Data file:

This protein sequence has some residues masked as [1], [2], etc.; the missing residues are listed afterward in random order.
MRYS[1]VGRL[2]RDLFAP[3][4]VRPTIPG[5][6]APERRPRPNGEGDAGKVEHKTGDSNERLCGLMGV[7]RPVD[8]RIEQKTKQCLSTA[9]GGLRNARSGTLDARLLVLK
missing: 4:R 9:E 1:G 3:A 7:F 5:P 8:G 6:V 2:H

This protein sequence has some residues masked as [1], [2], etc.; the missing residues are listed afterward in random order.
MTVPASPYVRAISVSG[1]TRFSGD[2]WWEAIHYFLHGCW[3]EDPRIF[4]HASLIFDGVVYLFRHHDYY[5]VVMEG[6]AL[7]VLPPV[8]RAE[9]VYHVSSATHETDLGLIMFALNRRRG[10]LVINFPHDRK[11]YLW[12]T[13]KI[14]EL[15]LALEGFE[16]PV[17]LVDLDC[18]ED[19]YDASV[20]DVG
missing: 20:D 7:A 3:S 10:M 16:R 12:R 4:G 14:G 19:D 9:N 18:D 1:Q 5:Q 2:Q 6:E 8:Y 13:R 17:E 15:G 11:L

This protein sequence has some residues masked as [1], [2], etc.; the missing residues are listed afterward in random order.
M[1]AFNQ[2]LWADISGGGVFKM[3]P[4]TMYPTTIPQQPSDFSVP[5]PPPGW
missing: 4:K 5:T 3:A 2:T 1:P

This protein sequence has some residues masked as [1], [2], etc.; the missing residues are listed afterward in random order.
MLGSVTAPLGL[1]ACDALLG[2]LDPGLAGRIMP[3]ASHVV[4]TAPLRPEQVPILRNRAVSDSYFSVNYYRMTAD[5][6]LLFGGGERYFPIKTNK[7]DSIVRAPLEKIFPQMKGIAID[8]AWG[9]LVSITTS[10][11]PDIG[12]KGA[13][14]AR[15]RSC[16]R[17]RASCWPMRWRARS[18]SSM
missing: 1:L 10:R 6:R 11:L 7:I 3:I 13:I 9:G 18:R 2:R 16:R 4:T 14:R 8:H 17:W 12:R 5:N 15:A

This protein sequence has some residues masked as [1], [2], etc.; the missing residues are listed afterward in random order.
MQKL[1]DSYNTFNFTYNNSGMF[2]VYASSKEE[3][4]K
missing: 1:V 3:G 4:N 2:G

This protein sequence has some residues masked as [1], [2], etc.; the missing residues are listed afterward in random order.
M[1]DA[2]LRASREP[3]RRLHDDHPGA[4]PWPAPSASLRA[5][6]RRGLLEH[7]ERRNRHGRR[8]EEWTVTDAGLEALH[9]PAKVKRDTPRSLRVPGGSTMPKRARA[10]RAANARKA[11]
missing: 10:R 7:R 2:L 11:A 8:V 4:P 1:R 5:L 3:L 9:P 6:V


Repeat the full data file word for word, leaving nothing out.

This protein sequence has some residues masked as [1], [2], etc.; the missing residues are listed afterward in random order.
MRYS[1]VGRL[2]RDLFAP[3][4]VRPTIPG[5][6]APERRPRPNGEGDAGKVEHKTGDSNERLCGLMGV[7]RPVD[8]RIEQKTKQCLSTA[9]GGLRNARSGTLDARLLVLK
missing: 4:R 9:E 1:G 3:A 7:F 5:P 8:G 6:V 2:H

This protein sequence has some residues masked as [1], [2], etc.; the missing residues are listed afterward in random order.
MTVPASPYVRAISVSG[1]TRFSGD[2]WWEAIHYFLHGCW[3]EDPRIF[4]HASLIFDGVVYLFRHHDYY[5]VVMEG[6]AL[7]VLPPV[8]RAE[9]VYHVSSATHETDLGLIMFALNRRRG[10]LVINFPHDRK[11]YLW[12]T[13]KI[14]EL[15]LALEGFE[16]PV[17]LVDLDC[18]ED[19]YDASV[20]DVG
missing: 20:D 7:A 3:S 10:M 16:R 12:R 4:G 14:G 19:D 9:N 18:D 1:Q 5:Q 2:Q 6:E 8:Y 13:R 17:E 15:G 11:L

This protein sequence has some residues masked as [1], [2], etc.; the missing residues are listed afterward in random order.
M[1]AFNQ[2]LWADISGGGVFKM[3]P[4]TMYPTTIPQQPSDFSVP[5]PPPGW
missing: 4:K 5:T 3:A 2:T 1:P

This protein sequence has some residues masked as [1], [2], etc.; the missing residues are listed afterward in random order.
MLGSVTAPLGL[1]ACDALLG[2]LDPGLAGRIMP[3]ASHVV[4]TAPLRPEQVPILRNRAVSDSYFSVNYYRMTAD[5][6]LLFGGGERYFPIKTNK[7]DSIVRAPLEKIFPQMKGIAID[8]AWG[9]LVSITTS[10][11]PDIG[12]KGA[13][14]AR[15]RSC[16]R[17]RASCWPMRWRARS[18]SSM
missing: 1:L 10:R 6:R 11:L 7:I 3:I 13:I 9:G 18:R 2:R 16:R 4:T 14:R 8:H 17:W 12:R 5:N 15:A

This protein sequence has some residues masked as [1], [2], etc.; the missing residues are listed afterward in random order.
MQKL[1]DSYNTFNFTYNNSGMF[2]VYASSKEE[3][4]K
missing: 1:V 3:G 4:N 2:G

This protein sequence has some residues masked as [1], [2], etc.; the missing residues are listed afterward in random order.
M[1]DA[2]LRASREP[3]RRLHDDHPGA[4]PWPAPSASLRA[5][6]RRGLLEH[7]ERRNRHGRR[8]EEWTVTDAGLEALH[9]PAKVKRDTPRSLRVPGGSTMPKRARA[10]RAANARKA[11]
missing: 10:R 7:R 2:L 11:A 8:V 4:P 1:R 5:L 3:L 9:P 6:V